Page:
The only guarantee Poland has is the statement by France and England, made early in 1939, to reestablish any and all political boundaries which have been changed by aggression. This promise, at the time it was made, naturally was intended for Germany, and neither France nor England knew at that time that an aggressive Russia would soon be fighting on the Allies’ side. Neither France nor England, after this war, will be able to enforce this guarantee with the argument of their military might, for it will be Russia who will carry the big stick in Europe. 
     
There is only one hope Poland has: The fact that Stalin, in Teheran, indirectly subscribed to the Atlantic Charter by making a statement that the Russians are fighting alongside and in unanimity with the nations of the Atlantic charter. One of the main items of this charter was the declaration that no territorial aggrandizement is sought by the United Nations.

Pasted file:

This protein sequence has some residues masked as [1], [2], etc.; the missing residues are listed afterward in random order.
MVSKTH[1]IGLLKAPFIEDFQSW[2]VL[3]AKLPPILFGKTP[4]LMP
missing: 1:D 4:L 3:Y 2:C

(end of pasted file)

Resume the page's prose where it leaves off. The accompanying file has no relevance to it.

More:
There are now three major groups of Poles who might have something to say about Poland’s future. The Polish government in London, naturally, is still the strongest and most widely recognized group of Polish authority. This Polish government takes a strong anti-Russian attitude at the present, even though England is exerting much pressure on it to re-establish diplomatic relations with Russia. It is rather doubtful if this Polish government will ever come to terms with Russia, unless these terms are enforced by Russia.